CPSHE Research Assistant Accepted into Prestigious CAnD3 Training Program

Emily Stewart

The Center of Population Sciences for Health Equity (CPSHE) is thrilled to announce that one of our outstanding students from the College of Social Work, Crim Sabuncu, has been accepted into the highly competitive Consortium on Analytics for Data-Driven Decision making (CAnD3) training program. This fellowship, hosted by the Pepper Institute on Aging and Public Policy, is an opportunity designed to equip graduates with cutting-edge data science skills, extensive knowledge sharing, and hands-on experiences.

The CaND3 training program spans 12 months, requiring a commitment of five hours per week. Participants engage in online seminars and workshops led by esteemed faculty and community partners around the world. This program brings together students from top international institutions such as McGill, Oxford, Columbia, and the Max Planck Institute, fostering a global collaborative environment.

Crim is a doctoral student at Florida State University. She received her master’s degree in clinical social work from New York University and her research interests include trauma studies, health disparities, intimate partner violence and domestic violence, and queer issues. She currently works as a research assistant both at the College of Social Work and the Center for Population Sciences and Health Equity, at Florida State University.

Crim was selected through a rigorous two-step review process, involving both college and international partner evaluations. Throughout the fellowship, she will receive mentorship from both community and faculty experts while working on projects aimed at addressing critical challenges in her home country and community.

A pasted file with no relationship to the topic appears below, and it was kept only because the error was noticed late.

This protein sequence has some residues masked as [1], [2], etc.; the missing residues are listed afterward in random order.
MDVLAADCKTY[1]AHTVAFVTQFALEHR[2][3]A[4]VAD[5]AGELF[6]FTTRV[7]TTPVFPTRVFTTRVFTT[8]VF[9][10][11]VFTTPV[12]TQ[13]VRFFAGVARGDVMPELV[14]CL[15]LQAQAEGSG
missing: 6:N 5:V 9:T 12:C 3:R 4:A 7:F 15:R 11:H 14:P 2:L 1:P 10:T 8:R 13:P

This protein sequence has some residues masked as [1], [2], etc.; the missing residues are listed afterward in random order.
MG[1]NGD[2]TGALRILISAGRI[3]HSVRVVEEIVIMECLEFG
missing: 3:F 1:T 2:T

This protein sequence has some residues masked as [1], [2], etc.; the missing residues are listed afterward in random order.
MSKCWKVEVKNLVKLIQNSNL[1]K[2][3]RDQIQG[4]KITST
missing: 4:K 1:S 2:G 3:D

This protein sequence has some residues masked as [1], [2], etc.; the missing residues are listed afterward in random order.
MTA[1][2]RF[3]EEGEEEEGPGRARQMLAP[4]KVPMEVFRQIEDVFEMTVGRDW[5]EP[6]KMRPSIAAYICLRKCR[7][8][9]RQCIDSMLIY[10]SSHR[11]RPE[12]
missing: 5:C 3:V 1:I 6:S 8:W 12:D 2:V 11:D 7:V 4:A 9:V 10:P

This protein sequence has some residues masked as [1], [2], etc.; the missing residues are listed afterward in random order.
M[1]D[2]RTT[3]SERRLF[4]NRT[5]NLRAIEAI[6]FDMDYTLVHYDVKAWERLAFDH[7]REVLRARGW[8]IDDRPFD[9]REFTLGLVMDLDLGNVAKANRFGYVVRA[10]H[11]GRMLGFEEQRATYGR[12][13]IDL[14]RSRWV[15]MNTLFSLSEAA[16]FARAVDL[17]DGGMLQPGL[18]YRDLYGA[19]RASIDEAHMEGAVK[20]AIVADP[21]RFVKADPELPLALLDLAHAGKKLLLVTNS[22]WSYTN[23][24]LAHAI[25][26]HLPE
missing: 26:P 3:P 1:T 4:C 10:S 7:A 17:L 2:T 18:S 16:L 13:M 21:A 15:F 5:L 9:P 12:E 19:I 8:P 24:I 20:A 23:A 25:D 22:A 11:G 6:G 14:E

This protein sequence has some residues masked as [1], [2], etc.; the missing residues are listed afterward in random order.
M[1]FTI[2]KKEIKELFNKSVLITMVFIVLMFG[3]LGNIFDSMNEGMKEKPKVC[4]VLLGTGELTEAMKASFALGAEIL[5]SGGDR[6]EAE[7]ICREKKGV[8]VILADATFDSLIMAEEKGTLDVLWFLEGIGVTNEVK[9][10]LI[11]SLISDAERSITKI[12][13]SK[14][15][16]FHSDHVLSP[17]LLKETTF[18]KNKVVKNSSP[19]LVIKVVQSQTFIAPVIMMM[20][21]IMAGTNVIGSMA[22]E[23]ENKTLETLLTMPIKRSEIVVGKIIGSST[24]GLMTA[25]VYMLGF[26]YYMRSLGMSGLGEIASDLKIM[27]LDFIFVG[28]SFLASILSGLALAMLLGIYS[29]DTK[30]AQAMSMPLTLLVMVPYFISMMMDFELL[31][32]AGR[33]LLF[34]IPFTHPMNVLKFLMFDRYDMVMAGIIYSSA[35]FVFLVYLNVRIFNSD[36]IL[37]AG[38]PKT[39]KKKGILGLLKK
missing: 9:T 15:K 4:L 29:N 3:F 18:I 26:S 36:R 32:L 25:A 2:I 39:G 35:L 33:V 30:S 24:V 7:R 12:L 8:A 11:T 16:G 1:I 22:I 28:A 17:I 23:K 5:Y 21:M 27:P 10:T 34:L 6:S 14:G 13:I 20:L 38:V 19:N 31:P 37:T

When asked about her personal goals during the fellowship, Crim Stated, “I am interested in sharpening my statistical know-how and gaining more experience with large datasets. I am excited for the opportunities this fellowship will provide.” Crim’s focus on again-related issues aligns perfectly with her career aspirations. She has a passion for improving the health and well-being of aging communities, and this training will introduce her to new approaches and innovative considerations for working with aging cohorts.

Crim has expressed immense gratitude to her mentors and supporters from CPSHE, particularly Dr. Xavier Hall, Dr. Wong, Dr. Millender, and Dr Miles Taylor, the director of the Pepper Institute, who was instrumental in the application process.

"I am grateful for their constant encouragement and support from CPSHE. They are my professional family, and I appreciate them so much,” said Crim.

Her acceptance into the CaND3 training program is a testament to her dedication and excellence in her field. CPSHE is incredibly proud of her achievement and is confident that she will make significant contributions to the aging community through this fellowship.